Metro Muslim Group Reacts To Banning of Hijab

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The Director, Muslim Rights Concern (MURIC), Ishaq Akintola has rejected any idea of imposing a ban on hijab saying it is escapist and scapegoatism.

Last night, President Muhammadu Buhari hosted media executives to a presidential media chat. The president hinted on the possibility of imposing a ban on hijab in the near future if the bombings continue.

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Ishaq said banning of hijab will open the floodgates of anarchy. Instead of solving Nigeria’s security problems, it is most likely to compound it.

More on the Press Statement:

If army and police uniforms are not banned although they are often used by bandits, why should we ban hijab? Security agents know how they often fish out hoodlums who use police and soldiers’ uniforms to commit atrocities. The same method should be used to prevent the use of hijab for bombing.

What crime have Nigerian Muslim women committed that they should be derobed in public? Without their hijab, Muslim women feel as if they are naked.Users of hijab are in all walks of life. They are civil servants, business women, teachers, etc. Most importantly, they are tax payers and voters. They voted Buhari into power. Is Buhari’s government warming up to encroach on Allah-given fundamental rights of Muslim women? Is this an appropriate pay-back?

Another dimension in the idea of banning hijab is the geographical area likely to be involved in the ban? Will it be limited to the three troubled states of Adamawa, Borno and Yobe? Will it extend to the whole North East or will the ban cover the whole of Nigeria?

The question also arises, Mr. President, if you ban hijab, what is the time frame? When will you deban it?Are we not likely to experience more religious upheavals after the ban as some religious zealots will want to capitalize on the ban by maltreating Muslim women? Will these religious fanatics who use the period of the ban to oppress Muslim women stop their repression even after hijab has been de-proscribed?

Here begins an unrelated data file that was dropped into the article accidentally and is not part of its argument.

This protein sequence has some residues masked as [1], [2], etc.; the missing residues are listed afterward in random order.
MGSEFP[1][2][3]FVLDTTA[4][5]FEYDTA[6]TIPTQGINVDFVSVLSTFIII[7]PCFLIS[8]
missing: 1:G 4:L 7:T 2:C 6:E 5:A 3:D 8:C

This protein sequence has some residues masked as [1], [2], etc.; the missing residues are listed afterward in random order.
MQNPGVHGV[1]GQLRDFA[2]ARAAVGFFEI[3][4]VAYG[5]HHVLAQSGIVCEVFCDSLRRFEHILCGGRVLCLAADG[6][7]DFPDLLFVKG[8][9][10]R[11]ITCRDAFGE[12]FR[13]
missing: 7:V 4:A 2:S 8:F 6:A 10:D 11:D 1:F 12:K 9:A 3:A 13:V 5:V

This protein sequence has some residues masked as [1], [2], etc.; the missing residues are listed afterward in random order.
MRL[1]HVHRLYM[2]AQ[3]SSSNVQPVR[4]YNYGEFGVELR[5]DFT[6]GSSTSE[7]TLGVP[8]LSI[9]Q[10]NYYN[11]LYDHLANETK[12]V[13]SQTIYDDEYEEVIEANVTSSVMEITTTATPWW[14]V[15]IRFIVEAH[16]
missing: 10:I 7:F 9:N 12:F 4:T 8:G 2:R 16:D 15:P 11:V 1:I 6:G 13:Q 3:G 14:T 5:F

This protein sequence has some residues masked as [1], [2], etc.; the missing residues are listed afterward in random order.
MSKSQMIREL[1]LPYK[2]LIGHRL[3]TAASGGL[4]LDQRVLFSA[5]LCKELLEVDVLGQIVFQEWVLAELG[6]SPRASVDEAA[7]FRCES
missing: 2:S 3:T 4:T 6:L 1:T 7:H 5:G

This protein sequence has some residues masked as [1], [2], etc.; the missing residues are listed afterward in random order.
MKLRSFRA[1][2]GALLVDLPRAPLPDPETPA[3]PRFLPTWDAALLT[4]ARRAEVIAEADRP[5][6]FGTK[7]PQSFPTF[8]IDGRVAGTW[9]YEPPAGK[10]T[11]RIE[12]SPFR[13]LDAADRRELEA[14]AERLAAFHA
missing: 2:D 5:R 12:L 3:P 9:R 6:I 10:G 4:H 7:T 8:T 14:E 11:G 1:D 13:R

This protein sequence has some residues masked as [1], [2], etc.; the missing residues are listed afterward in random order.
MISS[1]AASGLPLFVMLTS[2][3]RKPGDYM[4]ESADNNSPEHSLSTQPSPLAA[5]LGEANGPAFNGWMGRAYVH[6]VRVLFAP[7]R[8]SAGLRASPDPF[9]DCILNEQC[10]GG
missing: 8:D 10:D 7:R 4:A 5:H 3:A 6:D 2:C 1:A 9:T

Has President Buhari pondered over the impact of the imposition of a state of emergency on those three states by the past administration? Did it stop insurgency? We posit that Boko Haram handlers will simply shift to other methods to conduct their nefarious activities. Already they have introduced suicide bombing by children. Is Buhari going to ban children from going out to the streets?

MURIC appreciates Mr. President’s dilemma. We understand that Boko Haram must be defeated. But Muslim women must not be the scape goats. Nigerian Muslims will not succumb to a policy that dehumanizes their mothers, wives, daughters and sisters. Banning hijab tantamounts to institutionalizing the stereotyping of Muslim women. This is unacceptable.

Hijab is more than a covering for female Muslims. It is a unique identity for Muslim women. It is a mark of dignity and a symbol of piety. Hijab is an integral part of Islam, a microcosm in a macro. Whoever bans hijab has fired a shot at the religion of Islam. We therefore advise Mr. President to tread softly.

Hijab also represents chastity and innocence. By banning hijab, Nigeria will be pronouncing its hypocrisy to the international community as a country which claims to be fighting HIV and AIDS yet it has failed to protect chastity and innocence. Whoever bans hijab has given unbridled licence to indecent dressing among women, its attendant sexual licenciousness and the exposure of society to its aftereffects.

Buhari and his security chiefs must therefore find other means of stopping the bombings. They should leave Muslim women alone. Nigeria’s security agencies must sit up and device other means. There must be new initiatives and fresh ideas. Armchair crime-fighting is an anachronism. They must not use Muslim women as scapegoats. They must step up their intelligence gathering gimmicks.

On a final note, we opine that banning hijab will be a mark of victory for Boko Haram. The insurgents will celebrate their success in causing so much confusion and such wide division between the government and its Muslim citizenry.

Professor Ishaq Akintola,
Director,
Muslim Rights Concern (MURIC)
 
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